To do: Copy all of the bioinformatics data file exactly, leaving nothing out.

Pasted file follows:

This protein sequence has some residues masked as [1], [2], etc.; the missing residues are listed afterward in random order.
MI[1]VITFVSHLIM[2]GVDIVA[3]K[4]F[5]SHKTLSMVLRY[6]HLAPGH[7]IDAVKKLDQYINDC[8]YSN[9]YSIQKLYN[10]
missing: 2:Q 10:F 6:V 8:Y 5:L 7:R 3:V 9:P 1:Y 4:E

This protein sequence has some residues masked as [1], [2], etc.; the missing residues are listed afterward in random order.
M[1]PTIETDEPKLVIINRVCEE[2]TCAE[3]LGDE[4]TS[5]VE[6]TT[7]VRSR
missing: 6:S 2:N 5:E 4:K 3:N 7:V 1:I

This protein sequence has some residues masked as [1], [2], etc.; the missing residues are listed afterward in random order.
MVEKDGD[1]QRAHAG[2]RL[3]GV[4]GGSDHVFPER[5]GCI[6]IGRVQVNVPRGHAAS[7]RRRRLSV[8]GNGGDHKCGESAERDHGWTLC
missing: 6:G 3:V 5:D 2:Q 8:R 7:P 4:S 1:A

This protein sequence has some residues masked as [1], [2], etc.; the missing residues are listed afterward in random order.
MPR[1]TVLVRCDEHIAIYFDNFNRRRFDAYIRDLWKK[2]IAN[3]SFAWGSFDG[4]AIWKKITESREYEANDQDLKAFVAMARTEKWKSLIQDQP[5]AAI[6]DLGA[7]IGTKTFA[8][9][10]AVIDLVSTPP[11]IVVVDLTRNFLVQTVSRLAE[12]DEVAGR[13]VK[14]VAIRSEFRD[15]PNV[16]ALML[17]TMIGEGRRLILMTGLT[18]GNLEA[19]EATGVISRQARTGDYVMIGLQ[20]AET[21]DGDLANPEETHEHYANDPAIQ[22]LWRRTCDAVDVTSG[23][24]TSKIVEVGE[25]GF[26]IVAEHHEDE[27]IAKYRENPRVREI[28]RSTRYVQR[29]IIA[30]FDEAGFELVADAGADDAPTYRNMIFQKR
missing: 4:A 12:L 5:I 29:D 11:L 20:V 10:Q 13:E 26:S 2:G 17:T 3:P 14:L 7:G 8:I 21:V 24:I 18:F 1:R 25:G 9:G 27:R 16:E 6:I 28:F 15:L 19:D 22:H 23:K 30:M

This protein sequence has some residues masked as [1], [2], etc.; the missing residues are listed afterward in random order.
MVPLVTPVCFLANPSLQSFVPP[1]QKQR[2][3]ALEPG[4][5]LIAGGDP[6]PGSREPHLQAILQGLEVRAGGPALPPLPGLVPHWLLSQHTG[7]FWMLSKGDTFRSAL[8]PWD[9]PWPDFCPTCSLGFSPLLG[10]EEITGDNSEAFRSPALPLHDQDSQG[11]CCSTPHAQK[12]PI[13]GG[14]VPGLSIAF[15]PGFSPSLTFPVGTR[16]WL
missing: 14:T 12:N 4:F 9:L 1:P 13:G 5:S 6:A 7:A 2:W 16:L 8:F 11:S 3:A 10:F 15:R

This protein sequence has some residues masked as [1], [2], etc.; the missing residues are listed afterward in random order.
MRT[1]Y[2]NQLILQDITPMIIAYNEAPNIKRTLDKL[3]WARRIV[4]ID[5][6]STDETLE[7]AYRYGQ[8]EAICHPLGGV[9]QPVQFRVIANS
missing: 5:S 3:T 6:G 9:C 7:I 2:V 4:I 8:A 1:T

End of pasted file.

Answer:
This protein sequence has some residues masked as [1], [2], etc.; the missing residues are listed afterward in random order.
MI[1]VITFVSHLIM[2]GVDIVA[3]K[4]F[5]SHKTLSMVLRY[6]HLAPGH[7]IDAVKKLDQYINDC[8]YSN[9]YSIQKLYN[10]
missing: 2:Q 10:F 6:V 8:Y 5:L 7:R 3:V 9:P 1:Y 4:E

This protein sequence has some residues masked as [1], [2], etc.; the missing residues are listed afterward in random order.
M[1]PTIETDEPKLVIINRVCEE[2]TCAE[3]LGDE[4]TS[5]VE[6]TT[7]VRSR
missing: 6:S 2:N 5:E 4:K 3:N 7:V 1:I

This protein sequence has some residues masked as [1], [2], etc.; the missing residues are listed afterward in random order.
MVEKDGD[1]QRAHAG[2]RL[3]GV[4]GGSDHVFPER[5]GCI[6]IGRVQVNVPRGHAAS[7]RRRRLSV[8]GNGGDHKCGESAERDHGWTLC
missing: 6:G 3:V 5:D 2:Q 8:R 7:P 4:S 1:A

This protein sequence has some residues masked as [1], [2], etc.; the missing residues are listed afterward in random order.
MPR[1]TVLVRCDEHIAIYFDNFNRRRFDAYIRDLWKK[2]IAN[3]SFAWGSFDG[4]AIWKKITESREYEANDQDLKAFVAMARTEKWKSLIQDQP[5]AAI[6]DLGA[7]IGTKTFA[8][9][10]AVIDLVSTPP[11]IVVVDLTRNFLVQTVSRLAE[12]DEVAGR[13]VK[14]VAIRSEFRD[15]PNV[16]ALML[17]TMIGEGRRLILMTGLT[18]GNLEA[19]EATGVISRQARTGDYVMIGLQ[20]AET[21]DGDLANPEETHEHYANDPAIQ[22]LWRRTCDAVDVTSG[23][24]TSKIVEVGE[25]GF[26]IVAEHHEDE[27]IAKYRENPRVREI[28]RSTRYVQR[29]IIA[30]FDEAGFELVADAGADDAPTYRNMIFQKR
missing: 4:A 12:L 5:I 29:D 11:L 20:V 10:Q 13:E 26:S 2:G 17:T 3:P 14:L 7:G 8:I 21:V 24:I 18:F 1:R 25:G 9:G 27:R 16:E 6:I 28:F 15:L 19:D 22:H 23:K 30:M

This protein sequence has some residues masked as [1], [2], etc.; the missing residues are listed afterward in random order.
MVPLVTPVCFLANPSLQSFVPP[1]QKQR[2][3]ALEPG[4][5]LIAGGDP[6]PGSREPHLQAILQGLEVRAGGPALPPLPGLVPHWLLSQHTG[7]FWMLSKGDTFRSAL[8]PWD[9]PWPDFCPTCSLGFSPLLG[10]EEITGDNSEAFRSPALPLHDQDSQG[11]CCSTPHAQK[12]PI[13]GG[14]VPGLSIAF[15]PGFSPSLTFPVGTR[16]WL
missing: 14:T 12:N 4:F 9:L 1:P 13:G 5:S 6:A 7:A 2:W 16:L 8:F 11:S 3:A 10:F 15:R

This protein sequence has some residues masked as [1], [2], etc.; the missing residues are listed afterward in random order.
MRT[1]Y[2]NQLILQDITPMIIAYNEAPNIKRTLDKL[3]WARRIV[4]ID[5][6]STDETLE[7]AYRYGQ[8]EAICHPLGGV[9]QPVQFRVIANS
missing: 5:S 3:T 6:G 9:C 7:I 2:V 4:I 8:A 1:T